When I started reading Judy’s book I had extraordinary reminiscences of those days ... my complete inability in working out what was going on around me – oh yes I fitted in ... but so much was so different to any experience I’d had, yet it was old England. I was artless – it’s a feeling I still conjure up today.
Judy had sent me a copy of her book through Smashwords, and not owning an eReader, I had my first experience of reading a book on my computer – this I found very easy on the eye. I was completely swept up into the euphoria of the sights and smells of Africa, the beautiful, yet harsh landscape ... the land that one does not forget.
|Cabriole leg – |
So first things first – Judy on 20 June posts about “Reading eBooks without an eReader” – that solves the ‘I haven’t got an eReader’ problem ... though her book is now available in print.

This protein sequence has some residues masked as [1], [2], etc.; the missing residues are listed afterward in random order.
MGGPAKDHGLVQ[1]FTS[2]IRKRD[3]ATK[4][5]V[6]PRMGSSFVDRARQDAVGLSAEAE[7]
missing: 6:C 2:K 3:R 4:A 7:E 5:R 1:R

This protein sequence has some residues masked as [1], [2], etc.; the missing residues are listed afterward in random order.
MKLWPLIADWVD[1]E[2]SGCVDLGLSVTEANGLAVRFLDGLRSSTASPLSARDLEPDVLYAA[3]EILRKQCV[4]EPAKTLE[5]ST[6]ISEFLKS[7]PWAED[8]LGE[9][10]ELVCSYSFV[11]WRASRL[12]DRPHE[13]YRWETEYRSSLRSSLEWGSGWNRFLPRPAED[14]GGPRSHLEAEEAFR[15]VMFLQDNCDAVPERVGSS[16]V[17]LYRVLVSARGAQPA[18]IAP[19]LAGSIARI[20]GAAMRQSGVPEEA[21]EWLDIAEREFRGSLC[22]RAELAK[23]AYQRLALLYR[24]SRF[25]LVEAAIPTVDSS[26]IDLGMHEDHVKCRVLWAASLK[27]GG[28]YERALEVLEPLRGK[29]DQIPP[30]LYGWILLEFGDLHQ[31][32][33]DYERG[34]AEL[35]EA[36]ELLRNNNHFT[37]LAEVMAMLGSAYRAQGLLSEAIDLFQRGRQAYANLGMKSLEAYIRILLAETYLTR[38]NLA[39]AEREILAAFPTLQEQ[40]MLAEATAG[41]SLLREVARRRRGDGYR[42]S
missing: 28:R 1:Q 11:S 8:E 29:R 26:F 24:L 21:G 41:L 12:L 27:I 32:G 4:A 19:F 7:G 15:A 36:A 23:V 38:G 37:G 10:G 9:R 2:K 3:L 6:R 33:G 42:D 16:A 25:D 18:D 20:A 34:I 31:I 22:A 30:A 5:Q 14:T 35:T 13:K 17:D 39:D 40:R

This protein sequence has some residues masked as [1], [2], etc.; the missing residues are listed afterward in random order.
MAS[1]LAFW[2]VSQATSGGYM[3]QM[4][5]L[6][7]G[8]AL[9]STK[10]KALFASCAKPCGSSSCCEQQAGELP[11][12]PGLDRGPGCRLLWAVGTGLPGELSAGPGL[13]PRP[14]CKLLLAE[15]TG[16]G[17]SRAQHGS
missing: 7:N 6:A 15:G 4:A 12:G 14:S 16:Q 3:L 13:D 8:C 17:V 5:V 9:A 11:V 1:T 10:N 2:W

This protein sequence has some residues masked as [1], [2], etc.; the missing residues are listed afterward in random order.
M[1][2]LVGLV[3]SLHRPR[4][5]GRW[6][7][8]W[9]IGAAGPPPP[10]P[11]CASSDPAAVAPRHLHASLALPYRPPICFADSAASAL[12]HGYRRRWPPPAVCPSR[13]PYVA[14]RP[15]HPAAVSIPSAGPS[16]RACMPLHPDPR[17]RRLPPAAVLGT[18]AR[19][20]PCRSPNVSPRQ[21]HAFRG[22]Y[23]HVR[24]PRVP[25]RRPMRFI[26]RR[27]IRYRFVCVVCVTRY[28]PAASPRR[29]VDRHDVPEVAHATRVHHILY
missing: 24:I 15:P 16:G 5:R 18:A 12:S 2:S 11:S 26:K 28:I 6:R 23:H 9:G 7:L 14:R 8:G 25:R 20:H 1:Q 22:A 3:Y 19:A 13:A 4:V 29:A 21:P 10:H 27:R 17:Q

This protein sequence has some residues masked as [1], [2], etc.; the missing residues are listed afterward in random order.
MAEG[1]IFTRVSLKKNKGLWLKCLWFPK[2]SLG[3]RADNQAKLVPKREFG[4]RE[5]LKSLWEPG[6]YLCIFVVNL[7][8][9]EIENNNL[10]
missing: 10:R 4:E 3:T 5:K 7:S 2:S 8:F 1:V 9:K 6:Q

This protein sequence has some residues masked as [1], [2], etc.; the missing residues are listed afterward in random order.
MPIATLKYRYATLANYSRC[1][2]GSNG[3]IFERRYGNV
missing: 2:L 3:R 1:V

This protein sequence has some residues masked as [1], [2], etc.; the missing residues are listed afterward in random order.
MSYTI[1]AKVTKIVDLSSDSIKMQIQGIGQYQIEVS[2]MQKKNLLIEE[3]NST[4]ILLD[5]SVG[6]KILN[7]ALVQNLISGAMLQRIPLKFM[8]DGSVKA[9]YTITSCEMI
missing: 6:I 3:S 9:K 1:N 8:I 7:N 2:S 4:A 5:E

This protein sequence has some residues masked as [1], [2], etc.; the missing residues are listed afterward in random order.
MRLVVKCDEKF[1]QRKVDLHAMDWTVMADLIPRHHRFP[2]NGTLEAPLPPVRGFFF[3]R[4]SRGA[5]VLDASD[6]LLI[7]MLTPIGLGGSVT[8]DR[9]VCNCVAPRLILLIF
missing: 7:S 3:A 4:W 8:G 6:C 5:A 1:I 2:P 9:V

I love the cover of “Dancing in the Shadows of Love” by Martin Wenkidu; this painting by Martin, who is a deeply spiritual man, is entitled “Man and the World of Stars” – the story and influence so aptly applied here – are fully explained through an edited transcript – which Judy posted on 7 April.
Before I get to the review itself ... on 25 May ... Judy posts “A Muse of Fire: theinspiration behind Dancing in the Shadows of Love” ... where she sets out how and why her book came about.
Last and by no means least – here’s an example of a book that’s been set out to give us an understanding of Africa its myths and symbolisms, the poverty, the racial divide, colonialism, the modernising of the relics of the old ways, yet why the core of each culture is so important to the continuance of life and belief in such life.